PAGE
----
How to pronounce
Teacher's Resources for
The Timucua: Tearing Down the Myth.
Several modem myths surround the
Timucua. They did
not stand over seven feet tall, they were not the ancestors of the modem
Seminoles, they were not cannibals, and they did not drink a tea that made them vomit (although they did perform rituals that involved
vomiting). No one knows for sure what they called themselves. The term "Timucuan"
was derived from a name originally recorded by the French. It was the
name one group of native people gave to an inland group found around present day Orange Park
Florida. It is thought the name came from the Timucua word "thimogona",
meaning "my enemy".
The area that makes up modern-day central and northern Florida and
southern Georgia was
inhabited by the Timucuan people for more than four thousand years before
the arrival of the first Europeans. It is believed that the Timucua
may have been the first Native Americans to see the Spanish explorers
when they landed in Florida. Early explorers often used the language
of the Timucua to communicate with other tribes.
artists Jacques Le Moyne and Theodore de Bry pictured Timucuan Indians
searching for gold in Florida. Native Americans were the first
to endure forced labor in the New World.
The Timucua were never a
single political unit.
Instead the people we refer to as the Timucua were made up of 25-30 (or
even more) individual chiefdoms, each consisting of at least 510
villages. The chief of a chiefdom's main town served as overall leader.
Sometimes chiefdoms formed alliances with one another for offensive or
defensive military purposes.
Life in the
In Timucuan villages,
there were usually two kinds of houses. One type of home, referred to
as a long house, was built using poles for the frame, bark for the walls,
and branches from palmetto palm trees for the roof. The other type of
home was round and covered with leaves of palm trees.
The Timucua were
known to have more permanent villages than the other tribes. Each family
had their own home but the cooking took place in the village and meals
were held daily in a central location. They wore clothing made from
deerskin and woven cloth. The men wore their hair long with a topknot.
Timucua liked to
hold ceremonies for planting, harvesting, and honoring leaders who died.
A shaman, the religious leader of the tribe, conducted the ceremonies.
The Timucua would have been very much
in vogue today! Important Timucua leaders loved to wear tattoos. They'd
scratch holes and streaks all over their bodies and rub them with charcoal
and berry juice. Then if they didn't die from all the infection over
the next couple of months, they'd have a festooned body
The Timucua, like
other Native Americans, were skilled hunters and fishermen. The men made
tools for hunting and fishing. They used spears, clubs, bows and arrows,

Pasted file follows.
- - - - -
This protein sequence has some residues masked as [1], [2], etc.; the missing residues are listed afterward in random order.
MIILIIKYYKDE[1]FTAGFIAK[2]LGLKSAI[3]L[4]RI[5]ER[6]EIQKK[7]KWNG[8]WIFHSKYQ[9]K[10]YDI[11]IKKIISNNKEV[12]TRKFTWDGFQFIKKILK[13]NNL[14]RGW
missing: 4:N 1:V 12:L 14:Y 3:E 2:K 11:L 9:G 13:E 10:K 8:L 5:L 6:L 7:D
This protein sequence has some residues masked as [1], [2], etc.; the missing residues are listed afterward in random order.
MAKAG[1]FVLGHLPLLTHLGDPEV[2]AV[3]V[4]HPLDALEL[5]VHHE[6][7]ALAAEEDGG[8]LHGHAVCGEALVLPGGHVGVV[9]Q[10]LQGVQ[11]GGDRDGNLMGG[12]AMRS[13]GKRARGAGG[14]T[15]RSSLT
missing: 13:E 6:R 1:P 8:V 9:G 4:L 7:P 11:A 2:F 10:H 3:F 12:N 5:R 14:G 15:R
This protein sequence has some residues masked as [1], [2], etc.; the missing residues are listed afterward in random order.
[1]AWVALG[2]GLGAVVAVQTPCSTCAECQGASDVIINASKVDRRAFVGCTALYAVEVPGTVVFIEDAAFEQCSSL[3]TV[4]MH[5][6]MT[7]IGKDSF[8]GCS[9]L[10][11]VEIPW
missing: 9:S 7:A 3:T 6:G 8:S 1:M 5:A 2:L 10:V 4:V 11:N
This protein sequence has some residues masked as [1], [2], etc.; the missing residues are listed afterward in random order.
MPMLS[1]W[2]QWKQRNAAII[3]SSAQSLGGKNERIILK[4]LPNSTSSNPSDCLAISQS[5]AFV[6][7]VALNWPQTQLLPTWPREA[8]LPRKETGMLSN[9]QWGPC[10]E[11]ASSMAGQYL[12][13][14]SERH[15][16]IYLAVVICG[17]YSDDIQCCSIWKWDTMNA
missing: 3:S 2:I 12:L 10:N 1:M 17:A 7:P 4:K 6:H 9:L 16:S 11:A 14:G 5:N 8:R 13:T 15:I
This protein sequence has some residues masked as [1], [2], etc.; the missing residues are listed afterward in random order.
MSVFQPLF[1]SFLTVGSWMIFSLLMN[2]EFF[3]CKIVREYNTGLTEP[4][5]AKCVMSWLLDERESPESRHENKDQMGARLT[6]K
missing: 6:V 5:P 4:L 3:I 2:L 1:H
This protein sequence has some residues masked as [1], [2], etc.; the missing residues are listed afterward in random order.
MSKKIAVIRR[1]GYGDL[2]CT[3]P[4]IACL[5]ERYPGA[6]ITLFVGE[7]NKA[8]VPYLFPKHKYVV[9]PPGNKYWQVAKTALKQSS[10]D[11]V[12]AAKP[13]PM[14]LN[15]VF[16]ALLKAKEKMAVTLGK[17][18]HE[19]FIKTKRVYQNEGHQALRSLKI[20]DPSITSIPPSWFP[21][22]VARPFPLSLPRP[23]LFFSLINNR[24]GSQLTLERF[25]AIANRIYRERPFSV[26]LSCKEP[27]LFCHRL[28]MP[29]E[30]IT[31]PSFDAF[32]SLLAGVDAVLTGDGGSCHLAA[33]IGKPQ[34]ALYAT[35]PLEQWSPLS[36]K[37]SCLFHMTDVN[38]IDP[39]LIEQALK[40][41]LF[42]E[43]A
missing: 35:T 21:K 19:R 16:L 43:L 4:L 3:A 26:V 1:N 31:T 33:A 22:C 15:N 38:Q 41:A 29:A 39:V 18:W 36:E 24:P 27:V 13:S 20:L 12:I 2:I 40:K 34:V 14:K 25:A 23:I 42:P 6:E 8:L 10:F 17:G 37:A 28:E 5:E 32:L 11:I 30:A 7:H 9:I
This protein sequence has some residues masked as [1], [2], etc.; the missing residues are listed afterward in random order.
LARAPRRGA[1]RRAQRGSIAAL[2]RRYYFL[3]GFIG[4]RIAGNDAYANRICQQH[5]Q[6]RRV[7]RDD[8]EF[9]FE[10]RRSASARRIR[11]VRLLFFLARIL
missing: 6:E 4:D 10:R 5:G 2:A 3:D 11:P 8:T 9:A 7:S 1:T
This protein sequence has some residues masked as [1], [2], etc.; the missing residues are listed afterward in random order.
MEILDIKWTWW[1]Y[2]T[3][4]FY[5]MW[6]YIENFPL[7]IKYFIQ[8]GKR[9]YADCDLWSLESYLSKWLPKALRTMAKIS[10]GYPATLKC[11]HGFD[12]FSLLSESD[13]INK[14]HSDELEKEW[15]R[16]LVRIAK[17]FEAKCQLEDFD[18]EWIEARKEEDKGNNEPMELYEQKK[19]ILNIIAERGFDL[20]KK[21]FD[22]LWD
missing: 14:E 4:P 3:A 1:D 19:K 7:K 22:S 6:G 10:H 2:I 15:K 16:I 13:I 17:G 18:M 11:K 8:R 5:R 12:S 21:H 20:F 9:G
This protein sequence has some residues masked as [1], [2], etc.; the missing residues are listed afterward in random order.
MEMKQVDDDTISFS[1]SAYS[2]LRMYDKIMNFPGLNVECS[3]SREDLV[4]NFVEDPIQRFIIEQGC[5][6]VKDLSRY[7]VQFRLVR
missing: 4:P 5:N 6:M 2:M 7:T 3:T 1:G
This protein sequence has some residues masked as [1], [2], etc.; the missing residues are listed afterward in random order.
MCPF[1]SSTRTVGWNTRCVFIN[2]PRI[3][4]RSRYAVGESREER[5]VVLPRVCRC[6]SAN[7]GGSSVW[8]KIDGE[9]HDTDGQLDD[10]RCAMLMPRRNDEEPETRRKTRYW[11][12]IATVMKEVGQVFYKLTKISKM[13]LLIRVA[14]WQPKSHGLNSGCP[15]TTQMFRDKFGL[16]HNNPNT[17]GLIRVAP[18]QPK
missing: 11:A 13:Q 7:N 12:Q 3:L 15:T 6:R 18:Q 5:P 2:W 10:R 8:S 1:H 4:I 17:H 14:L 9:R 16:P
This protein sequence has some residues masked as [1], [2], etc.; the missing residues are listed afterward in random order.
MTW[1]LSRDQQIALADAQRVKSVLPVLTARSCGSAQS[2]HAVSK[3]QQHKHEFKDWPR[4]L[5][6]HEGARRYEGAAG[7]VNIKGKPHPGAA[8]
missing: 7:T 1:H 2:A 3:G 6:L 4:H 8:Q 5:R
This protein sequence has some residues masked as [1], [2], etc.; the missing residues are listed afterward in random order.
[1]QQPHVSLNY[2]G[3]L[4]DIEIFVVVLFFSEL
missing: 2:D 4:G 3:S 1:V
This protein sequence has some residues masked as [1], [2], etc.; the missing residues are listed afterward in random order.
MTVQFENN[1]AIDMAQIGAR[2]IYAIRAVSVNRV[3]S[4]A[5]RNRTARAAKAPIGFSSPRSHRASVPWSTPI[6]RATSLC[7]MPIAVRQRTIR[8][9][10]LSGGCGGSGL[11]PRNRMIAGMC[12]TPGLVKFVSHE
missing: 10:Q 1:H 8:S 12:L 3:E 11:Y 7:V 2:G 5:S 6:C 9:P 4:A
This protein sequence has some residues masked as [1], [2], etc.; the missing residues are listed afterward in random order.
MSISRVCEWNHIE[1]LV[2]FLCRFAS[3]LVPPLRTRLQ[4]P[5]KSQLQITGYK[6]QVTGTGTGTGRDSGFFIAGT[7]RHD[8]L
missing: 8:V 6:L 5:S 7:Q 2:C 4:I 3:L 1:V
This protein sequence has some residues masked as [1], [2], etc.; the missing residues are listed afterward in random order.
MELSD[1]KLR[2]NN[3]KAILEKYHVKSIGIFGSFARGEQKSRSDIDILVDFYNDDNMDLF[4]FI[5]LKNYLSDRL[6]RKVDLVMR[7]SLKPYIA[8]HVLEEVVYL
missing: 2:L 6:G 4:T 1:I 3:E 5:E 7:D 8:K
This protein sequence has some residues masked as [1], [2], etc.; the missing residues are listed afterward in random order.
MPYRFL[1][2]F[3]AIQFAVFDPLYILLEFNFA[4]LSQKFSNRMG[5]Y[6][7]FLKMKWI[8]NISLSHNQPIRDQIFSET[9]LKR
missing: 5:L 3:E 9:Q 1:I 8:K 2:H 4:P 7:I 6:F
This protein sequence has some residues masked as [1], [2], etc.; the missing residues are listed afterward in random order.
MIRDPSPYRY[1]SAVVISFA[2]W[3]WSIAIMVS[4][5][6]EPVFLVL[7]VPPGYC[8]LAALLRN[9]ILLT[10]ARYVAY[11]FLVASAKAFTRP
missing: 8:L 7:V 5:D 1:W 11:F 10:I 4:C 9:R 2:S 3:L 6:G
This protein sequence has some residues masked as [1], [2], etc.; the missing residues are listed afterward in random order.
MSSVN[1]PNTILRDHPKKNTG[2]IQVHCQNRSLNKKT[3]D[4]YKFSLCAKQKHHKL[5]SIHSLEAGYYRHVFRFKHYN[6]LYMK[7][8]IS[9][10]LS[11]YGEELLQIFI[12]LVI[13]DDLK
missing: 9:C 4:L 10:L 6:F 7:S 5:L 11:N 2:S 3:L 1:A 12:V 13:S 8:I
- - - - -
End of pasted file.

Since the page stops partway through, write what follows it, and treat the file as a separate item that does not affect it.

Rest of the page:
and blowguns, to kill their game. Some of the game that they used for
food included bears, deer, wild turkey, and alligators. They smoked the
meat over open fires. The women would clean and prepare the animal hides
and use them for clothing.
The men also
caught fish, clams, and oysters for food. They used a fishing trap
called a weir. This trap was a wood fence that stretched across a stream
or river to catch fish. Once the fish swam over the fence in high tide,
the weir caught them as the tide went out.
another important means of obtaining food for the Timucua. The main
crops that they harvested were maize (corn), beans, squash, pumpkins,
and melons. The women cooked the meals and gathered roots, nuts and wild
berries to eat. The women also made pottery to use for cooking.
Fighting War and
While the various tribes spoke from the same
mother tongue, a language that oddly came from South America, they spoke
so many dialects they couldn't even communicate with each other. So they
did what many do who can't communicate. They fought.During the time
period from 1649 through 1656, the population of the Timucua began to
had certain fighting habits that seem a little short on compassion.
After they slayed an enemy warrior they would cut off his scalp, dry
it, and tie it to their bow. As if that were not enough, they'd hack
off his arms and legs and tie them to trophy poles. Wait, there is more.
Then they'd shove an arrow up his rectum deep into his body. Oooo! I
don't even want to think about it. When Timucua warriors marched into
battle, the chief was completely surrounded by blocks of warriors making
it near impossible for the enemy to get to him. But if a chief should
be killed, he was buried in a mound with his Black Drink shell cup placed
on top. Dozens of mourning women cut off their hair, and the chief's
house and belongings were burned to the ground. Thereafter, his wife
had the favor of riding piggy back on the back of a warrior wherever
The war with the
English and other Indians decreased their numbers. In addition, a series
of epidemics struck them, the major one being smallpox. As the tribe
died out, it is believed that those who survived the disease may have
later joined the Seminoles.
Phalanxes of archers and
warriors, led by Timucuan Chief Outina, Florida, 1565.
Engraving by Theodore de Bry, after watercolour by Jacques Le Moyne de
From the book by Theodore de Bry, Americae, Part 2, 1591.
The Student Exercise
for The Timucua: Tearing Down
At left is one page from neat little pack that features a bunch
of laminated pages, one culture to a page, that can be purchased at
all the local museums (here in Florida.)